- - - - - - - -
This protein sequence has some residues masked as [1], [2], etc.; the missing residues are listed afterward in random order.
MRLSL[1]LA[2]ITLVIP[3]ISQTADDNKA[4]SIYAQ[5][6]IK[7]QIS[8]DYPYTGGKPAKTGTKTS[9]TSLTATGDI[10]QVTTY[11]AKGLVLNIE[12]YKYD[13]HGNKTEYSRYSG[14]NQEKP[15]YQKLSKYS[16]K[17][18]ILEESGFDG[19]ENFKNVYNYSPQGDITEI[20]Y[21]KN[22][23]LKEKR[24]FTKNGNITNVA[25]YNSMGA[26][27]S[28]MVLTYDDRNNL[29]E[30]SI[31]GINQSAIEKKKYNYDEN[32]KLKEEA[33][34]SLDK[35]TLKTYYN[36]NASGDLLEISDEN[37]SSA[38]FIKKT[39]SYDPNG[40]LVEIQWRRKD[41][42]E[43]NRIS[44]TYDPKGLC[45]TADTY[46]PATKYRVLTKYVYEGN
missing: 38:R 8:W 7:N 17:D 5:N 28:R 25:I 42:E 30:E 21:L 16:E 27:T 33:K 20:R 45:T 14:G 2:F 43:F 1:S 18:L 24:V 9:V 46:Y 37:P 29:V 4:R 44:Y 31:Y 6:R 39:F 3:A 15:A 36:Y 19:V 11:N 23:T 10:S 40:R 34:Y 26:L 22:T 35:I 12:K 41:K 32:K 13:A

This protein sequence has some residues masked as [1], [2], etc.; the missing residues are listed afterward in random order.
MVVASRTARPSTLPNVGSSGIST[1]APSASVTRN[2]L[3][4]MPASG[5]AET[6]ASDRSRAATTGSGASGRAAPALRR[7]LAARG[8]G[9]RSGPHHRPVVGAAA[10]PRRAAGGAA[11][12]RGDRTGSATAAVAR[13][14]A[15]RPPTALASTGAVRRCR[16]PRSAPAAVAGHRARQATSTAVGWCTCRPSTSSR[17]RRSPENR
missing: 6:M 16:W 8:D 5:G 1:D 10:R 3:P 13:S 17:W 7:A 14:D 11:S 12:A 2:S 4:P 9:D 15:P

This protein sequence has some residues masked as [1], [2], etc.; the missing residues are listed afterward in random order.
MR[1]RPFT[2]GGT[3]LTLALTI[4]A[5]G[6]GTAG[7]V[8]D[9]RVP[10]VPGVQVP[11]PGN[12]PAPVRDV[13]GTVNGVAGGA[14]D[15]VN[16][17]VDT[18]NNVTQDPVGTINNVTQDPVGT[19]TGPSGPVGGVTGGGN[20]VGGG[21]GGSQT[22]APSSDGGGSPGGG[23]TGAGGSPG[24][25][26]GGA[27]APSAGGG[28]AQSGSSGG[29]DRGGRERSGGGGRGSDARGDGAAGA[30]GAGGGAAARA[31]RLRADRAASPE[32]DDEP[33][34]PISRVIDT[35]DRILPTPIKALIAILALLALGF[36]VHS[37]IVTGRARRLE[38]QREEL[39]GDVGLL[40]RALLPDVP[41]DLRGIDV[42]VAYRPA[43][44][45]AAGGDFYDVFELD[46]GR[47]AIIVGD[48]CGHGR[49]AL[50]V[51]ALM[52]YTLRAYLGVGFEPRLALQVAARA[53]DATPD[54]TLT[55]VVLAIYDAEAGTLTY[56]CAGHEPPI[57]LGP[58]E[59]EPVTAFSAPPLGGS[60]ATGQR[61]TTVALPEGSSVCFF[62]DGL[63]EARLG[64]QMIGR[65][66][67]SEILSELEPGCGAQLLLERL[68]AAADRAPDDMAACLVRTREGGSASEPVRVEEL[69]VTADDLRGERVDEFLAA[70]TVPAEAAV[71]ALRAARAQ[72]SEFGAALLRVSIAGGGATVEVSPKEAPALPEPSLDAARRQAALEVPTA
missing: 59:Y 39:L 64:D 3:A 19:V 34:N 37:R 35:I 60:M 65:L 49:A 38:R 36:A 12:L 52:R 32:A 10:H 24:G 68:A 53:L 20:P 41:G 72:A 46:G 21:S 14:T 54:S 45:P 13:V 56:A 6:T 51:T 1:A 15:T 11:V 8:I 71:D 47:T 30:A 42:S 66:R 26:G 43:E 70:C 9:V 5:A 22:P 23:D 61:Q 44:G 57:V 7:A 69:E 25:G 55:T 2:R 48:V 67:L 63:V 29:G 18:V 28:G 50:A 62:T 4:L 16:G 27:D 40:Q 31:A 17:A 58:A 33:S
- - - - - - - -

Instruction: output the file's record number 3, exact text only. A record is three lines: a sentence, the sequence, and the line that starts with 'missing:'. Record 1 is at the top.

This protein sequence has some residues masked as [1], [2], etc.; the missing residues are listed afterward in random order.
MR[1]RPFT[2]GGT[3]LTLALTI[4]A[5]G[6]GTAG[7]V[8]D[9]RVP[10]VPGVQVP[11]PGN[12]PAPVRDV[13]GTVNGVAGGA[14]D[15]VN[16][17]VDT[18]NNVTQDPVGTINNVTQDPVGT[19]TGPSGPVGGVTGGGN[20]VGGG[21]GGSQT[22]APSSDGGGSPGGG[23]TGAGGSPG[24][25][26]GGA[27]APSAGGG[28]AQSGSSGG[29]DRGGRERSGGGGRGSDARGDGAAGA[30]GAGGGAAARA[31]RLRADRAASPE[32]DDEP[33][34]PISRVIDT[35]DRILPTPIKALIAILALLALGF[36]VHS[37]IVTGRARRLE[38]QREEL[39]GDVGLL[40]RALLPDVP[41]DLRGIDV[42]VAYRPA[43][44][45]AAGGDFYDVFELD[46]GR[47]AIIVGD[48]CGHGR[49]AL[50]V[51]ALM[52]YTLRAYLGVGFEPRLALQVAARA[53]DATPD[54]TLT[55]VVLAIYDAEAGTLTY[56]CAGHEPPI[57]LGP[58]E[59]EPVTAFSAPPLGGS[60]ATGQR[61]TTVALPEGSSVCFF[62]DGL[63]EARLG[64]QMIGR[65][66][67]SEILSELEPGCGAQLLLERL[68]AAADRAPDDMAACLVRTREGGSASEPVRVEEL[69]VTADDLRGERVDEFLAA[70]TVPAEAAV[71]ALRAARAQ[72]SEFGAALLRVSIAGGGATVEVSPKEAPALPEPSLDAARRQAALEVPTA
missing: 59:Y 39:L 64:D 3:A 19:V 34:N 37:R 35:I 60:M 65:L 49:A 38:R 36:A 12:L 52:R 32:A 10:H 24:G 68:A 53:L 20:P 41:G 72:A 46:G 21:S 14:T 54:S 45:P 13:V 56:A 6:T 51:T 1:A 15:T 11:V 8:I 71:D 47:T 30:A 42:S 66:R 26:G 43:E 70:C 9:V 5:A 22:P 23:D 61:Q 44:G 57:V 7:A 69:E 25:G 55:T 2:R 48:V 67:L 63:V 29:G 18:V 28:G 50:A 62:T 4:L 16:G 27:D 40:Q 31:A 17:A 58:A 33:S